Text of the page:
“We have a shared passion for cars and getting involved in the way they work, collectively we want to see our industry do well.”

Several interrelated issues have been identified by the automotive industry as the most important regarding communication between apprentices and supervisors. Outstanding in our industry is the shared passion for cars and getting involved in the way they work. This intense interest is the key to creating good communication between apprentices and supervisors.
Many businesses have developed their own understandings and strategies to assist with positive communication between apprentices and supervisors. Some have developed special programs and inductions for their apprentices and give their supervisors training and mentoring to better understand today’s apprentices.

Effective communication requires self-awareness

We know that explaining in the same way to over and over will mostly result in the same outcome.
To be effective in communicating we need to be aware of ourselves and others.

  • Begin by understanding your own biases and assumptions – what are they and how they drive you
  • Then take a look from the other person’s perspective. Find the best way to communicate.

Understand your expectations – they are your habits

  • Expectations create habits. It is underlying subliminal values and beliefs that impact on everything we feel, think, say and do.
  • We look for and align to others who share our expectations or habits, and reject those who don’t. Generational habits are powerful, potent and exclusive by default
  • When under pressure, tolerance of others’ habits is reduced, acceptance of anything different is reduced because it takes effort to see the other person’s perspective.

A powerful tool is to create a set of guidelines about “the way we do things around here”. This is much more impacting and less daunting than always falling back on formal performance expectations such as KPIs.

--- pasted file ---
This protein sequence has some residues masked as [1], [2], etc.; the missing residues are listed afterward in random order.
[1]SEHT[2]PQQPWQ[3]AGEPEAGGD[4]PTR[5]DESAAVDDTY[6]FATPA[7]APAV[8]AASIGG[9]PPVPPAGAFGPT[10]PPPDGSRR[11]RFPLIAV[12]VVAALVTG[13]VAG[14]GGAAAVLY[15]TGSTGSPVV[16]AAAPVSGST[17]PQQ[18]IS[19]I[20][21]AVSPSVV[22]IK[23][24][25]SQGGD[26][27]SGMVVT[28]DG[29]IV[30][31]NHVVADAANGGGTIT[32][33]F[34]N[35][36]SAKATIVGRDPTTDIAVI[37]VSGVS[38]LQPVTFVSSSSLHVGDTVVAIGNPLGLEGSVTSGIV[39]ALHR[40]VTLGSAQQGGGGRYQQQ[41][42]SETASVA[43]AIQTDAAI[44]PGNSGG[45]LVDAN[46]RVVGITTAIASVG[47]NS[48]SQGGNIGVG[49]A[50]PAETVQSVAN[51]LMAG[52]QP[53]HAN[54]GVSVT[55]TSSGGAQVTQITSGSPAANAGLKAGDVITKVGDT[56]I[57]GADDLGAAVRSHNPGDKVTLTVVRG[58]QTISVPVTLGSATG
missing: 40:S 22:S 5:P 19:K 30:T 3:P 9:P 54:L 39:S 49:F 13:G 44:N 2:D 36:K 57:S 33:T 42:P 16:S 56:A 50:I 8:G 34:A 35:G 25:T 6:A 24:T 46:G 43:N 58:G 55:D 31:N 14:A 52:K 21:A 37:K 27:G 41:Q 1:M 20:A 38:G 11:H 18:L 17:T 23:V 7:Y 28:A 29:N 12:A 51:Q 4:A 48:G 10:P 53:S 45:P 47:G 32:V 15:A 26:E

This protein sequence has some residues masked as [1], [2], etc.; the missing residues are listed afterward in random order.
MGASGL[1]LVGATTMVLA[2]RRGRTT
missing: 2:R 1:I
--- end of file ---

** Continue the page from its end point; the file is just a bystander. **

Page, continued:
The power of misaligned expectations

  • Where communication breaks down and there is no movement on either side, a gridlock occurs
  • A common gridlock for our industry are the beliefs that today’s apprentices are “different” and that many supervisors are “old school” in their mindset
  • In reality, it is the environment that has changed.

It is much easier to tolerate differences when they are not directed to a person as it removes the emotion. Communication between young apprentices and supervisors requires acceptance of differences.

Apprentices today are not different – they need guidance

Apprentices of today may be chronologically older than those from the past, however, they are still green in life and in work expectations. Most only understand the school environment. They still need to be taught how to behave at work and trade school.

New apprentices are looking to their supervisor for direction on how things are done at work and trade school.

They learn by watching. In the absence of communication provided directly from their supervisor/trainer, they are likely to shut down and not communicate.

Be very clear about what is expected – and check and re-check that the information is understood. Ask the apprentice to explain what you require in their own words. If they can’t, do this, then say it in a different way or show them what you want until they understand.

Time trap: keeps problems as problems and makes them bigger

Assumptions, expectations and habits, when combined with busyness and pressure at work, are a toxic combination for communication generally. With an apprentice this becomes much more problematic. Supervisor tolerance and patience becomes reduced, resulting in apprentices failing to learn properly in an atmosphere of uncertainty and insecurity.
This makes the apprentice even less likely to ask for help, dramatically reducing their confidence in their ability to do their job.
At the end of the day keeping at it and maintaining a positive outlook is the quickest path to developing a happy and productive team member.

Distraction and its impact on attention and focus

Young apprentices today have been born into the technology age. They process differently and communicate differently as a result. An impact of this is that they have a much narrower attention span, hence will frequently not hear and lose focus.
Communication-overload and the resulting distraction is part of life in the modern world. The risk of distraction in the workplace is greatly increased if an apprentice has their phone with them. The consequences are the potential loss of life if a mistake is made which impacts the safe operation of a vehicle.

Phones can be helpful in a workshop, as a torch or for accessing technical information. Some businesses choose to place trust in the employees in exchange for them not abusing the phone policy.

Other workshops prefer to keep distractions to a minimum and keep the distinction between work and private lives. If this is the case in your business, make it clear that the business has a land line for emergency contact, if you decide to ban phones on the workshop floor.